David Bourget (Western Ontario)
David Chalmers (ANU, NYU)
Rafael De Clercq
Ezio Di Nucci
Jonathan Jenkins Ichikawa
Jack Alan Reynolds
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Res Publica 16 (4):351-366 (2010)
According to theories of wrongful life (WL), the imposition upon a child of an existence of poor quality can constitute an act of harming, and a violation of the child’s rights. The idea that there can be WLs may seem intuitively compelling. But, as this paper argues, liberals who commit themselves to WL theories may have to compromise some of their other beliefs. For they will thereby become committed to the claim that some women are under a stringent moral duty to have an abortion: a duty that could, without injustice, at least sometimes be enforced by the state. WL theories in other words imply that some women will lack a right to choose, under which both the decision to abort, and the decision to carry the fetus to term, are protected against interference. The paper exposes a dilemma, then, for liberals who are committed both to (a) the rights of future people not to be subjected to a harmful existence, and (b) the rights of women to refuse an abortion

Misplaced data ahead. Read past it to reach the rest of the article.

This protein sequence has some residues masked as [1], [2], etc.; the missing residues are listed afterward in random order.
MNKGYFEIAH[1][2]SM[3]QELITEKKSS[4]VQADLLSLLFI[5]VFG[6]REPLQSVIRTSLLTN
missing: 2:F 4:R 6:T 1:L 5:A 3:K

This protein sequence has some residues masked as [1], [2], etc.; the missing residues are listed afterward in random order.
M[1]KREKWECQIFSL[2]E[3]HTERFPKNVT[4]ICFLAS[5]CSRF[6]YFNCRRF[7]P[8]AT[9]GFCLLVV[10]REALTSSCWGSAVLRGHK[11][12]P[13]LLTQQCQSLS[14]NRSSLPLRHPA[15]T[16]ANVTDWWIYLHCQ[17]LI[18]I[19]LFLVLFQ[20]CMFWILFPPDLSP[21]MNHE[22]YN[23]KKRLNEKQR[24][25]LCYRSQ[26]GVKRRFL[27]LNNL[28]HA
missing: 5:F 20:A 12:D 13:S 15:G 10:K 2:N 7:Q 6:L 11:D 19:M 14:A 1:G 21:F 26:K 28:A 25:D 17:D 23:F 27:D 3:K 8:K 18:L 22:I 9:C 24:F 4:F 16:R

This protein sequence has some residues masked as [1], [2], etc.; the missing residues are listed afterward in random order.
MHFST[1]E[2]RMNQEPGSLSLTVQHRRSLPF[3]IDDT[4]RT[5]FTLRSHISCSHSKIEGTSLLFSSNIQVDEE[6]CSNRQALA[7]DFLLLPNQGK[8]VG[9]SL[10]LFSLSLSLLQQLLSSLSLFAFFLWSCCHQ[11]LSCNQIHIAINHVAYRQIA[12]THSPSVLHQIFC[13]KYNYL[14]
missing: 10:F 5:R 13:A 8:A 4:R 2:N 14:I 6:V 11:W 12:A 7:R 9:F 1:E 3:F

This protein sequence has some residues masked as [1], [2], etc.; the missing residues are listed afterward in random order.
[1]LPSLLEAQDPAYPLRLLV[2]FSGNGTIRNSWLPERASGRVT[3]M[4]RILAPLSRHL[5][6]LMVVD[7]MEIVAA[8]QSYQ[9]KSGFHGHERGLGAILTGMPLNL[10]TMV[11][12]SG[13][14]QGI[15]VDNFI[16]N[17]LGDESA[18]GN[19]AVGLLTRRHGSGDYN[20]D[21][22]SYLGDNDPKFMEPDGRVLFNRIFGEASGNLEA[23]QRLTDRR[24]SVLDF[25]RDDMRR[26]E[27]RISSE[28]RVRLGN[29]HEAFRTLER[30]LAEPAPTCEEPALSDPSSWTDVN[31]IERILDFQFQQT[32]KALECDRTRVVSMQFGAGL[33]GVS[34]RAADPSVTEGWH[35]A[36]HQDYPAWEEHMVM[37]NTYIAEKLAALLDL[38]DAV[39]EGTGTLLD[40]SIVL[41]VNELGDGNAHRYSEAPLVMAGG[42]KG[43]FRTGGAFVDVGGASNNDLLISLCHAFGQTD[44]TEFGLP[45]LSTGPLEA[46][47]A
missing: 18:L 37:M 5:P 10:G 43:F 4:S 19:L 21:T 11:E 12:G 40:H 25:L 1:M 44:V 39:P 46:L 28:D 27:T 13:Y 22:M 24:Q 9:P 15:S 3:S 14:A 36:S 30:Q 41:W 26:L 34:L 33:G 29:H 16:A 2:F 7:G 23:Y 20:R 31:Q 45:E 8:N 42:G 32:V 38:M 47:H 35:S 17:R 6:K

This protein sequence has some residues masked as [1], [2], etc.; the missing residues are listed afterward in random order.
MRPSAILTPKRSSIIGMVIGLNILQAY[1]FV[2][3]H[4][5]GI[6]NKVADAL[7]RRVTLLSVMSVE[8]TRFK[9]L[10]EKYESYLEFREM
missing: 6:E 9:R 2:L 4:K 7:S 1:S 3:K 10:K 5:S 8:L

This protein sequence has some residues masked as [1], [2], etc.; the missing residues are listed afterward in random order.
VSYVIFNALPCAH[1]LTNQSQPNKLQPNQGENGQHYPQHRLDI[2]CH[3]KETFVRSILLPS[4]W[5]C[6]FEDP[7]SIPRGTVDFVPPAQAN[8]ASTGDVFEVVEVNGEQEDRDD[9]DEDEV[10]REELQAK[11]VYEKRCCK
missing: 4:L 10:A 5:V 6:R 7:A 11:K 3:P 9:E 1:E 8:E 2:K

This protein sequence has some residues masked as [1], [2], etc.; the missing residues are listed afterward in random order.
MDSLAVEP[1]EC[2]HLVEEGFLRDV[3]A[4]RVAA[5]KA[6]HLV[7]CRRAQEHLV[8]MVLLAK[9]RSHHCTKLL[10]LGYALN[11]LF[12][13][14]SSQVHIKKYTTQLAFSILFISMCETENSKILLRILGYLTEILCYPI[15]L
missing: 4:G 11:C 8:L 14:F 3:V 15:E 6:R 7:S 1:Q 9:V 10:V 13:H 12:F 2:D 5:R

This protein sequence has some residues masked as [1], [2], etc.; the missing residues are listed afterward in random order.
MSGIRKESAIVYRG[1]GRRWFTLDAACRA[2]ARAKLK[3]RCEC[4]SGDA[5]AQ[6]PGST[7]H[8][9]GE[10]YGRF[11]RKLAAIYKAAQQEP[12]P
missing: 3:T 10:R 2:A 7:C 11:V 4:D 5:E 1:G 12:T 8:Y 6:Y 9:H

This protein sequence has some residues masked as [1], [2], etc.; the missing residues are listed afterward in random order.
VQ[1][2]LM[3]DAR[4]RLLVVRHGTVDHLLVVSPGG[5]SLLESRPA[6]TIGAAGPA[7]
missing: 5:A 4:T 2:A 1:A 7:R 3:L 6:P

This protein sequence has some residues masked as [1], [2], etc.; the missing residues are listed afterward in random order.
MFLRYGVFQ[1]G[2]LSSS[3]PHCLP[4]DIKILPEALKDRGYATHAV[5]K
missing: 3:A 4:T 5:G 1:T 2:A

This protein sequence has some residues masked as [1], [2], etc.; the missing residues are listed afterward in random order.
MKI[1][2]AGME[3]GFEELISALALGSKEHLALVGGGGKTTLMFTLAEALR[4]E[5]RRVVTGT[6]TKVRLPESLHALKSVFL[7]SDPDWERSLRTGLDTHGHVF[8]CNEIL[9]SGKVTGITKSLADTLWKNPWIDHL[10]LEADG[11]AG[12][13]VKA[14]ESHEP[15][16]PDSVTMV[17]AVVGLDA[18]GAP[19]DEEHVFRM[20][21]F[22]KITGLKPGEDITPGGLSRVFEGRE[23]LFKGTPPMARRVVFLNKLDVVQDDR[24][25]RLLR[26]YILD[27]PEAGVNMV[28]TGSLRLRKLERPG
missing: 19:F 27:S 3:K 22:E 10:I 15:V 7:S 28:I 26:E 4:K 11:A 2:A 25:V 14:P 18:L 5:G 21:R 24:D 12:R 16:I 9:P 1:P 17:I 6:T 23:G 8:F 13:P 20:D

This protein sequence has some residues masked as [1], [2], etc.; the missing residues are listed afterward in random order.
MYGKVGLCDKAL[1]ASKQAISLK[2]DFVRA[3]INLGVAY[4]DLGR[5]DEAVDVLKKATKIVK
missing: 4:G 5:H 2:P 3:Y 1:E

|Keywords||Wrongful life Abortion Harm Rights|
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References found in this work BETA
Derek Parfit (1984). Reasons and Persons. Oxford University Press.
Allen E. Buchanan, Dan W. Brock, Norman Daniels & Daniel Wikler (2000). From Chance to Choice: Genetics and Justice. Cambridge University Press.
David DeGrazia (2005). Human Identity and Bioethics. Cambridge University Press.
Joel Feinberg (1987). Harm to Others. Philosophical Review 96 (2):295-298.
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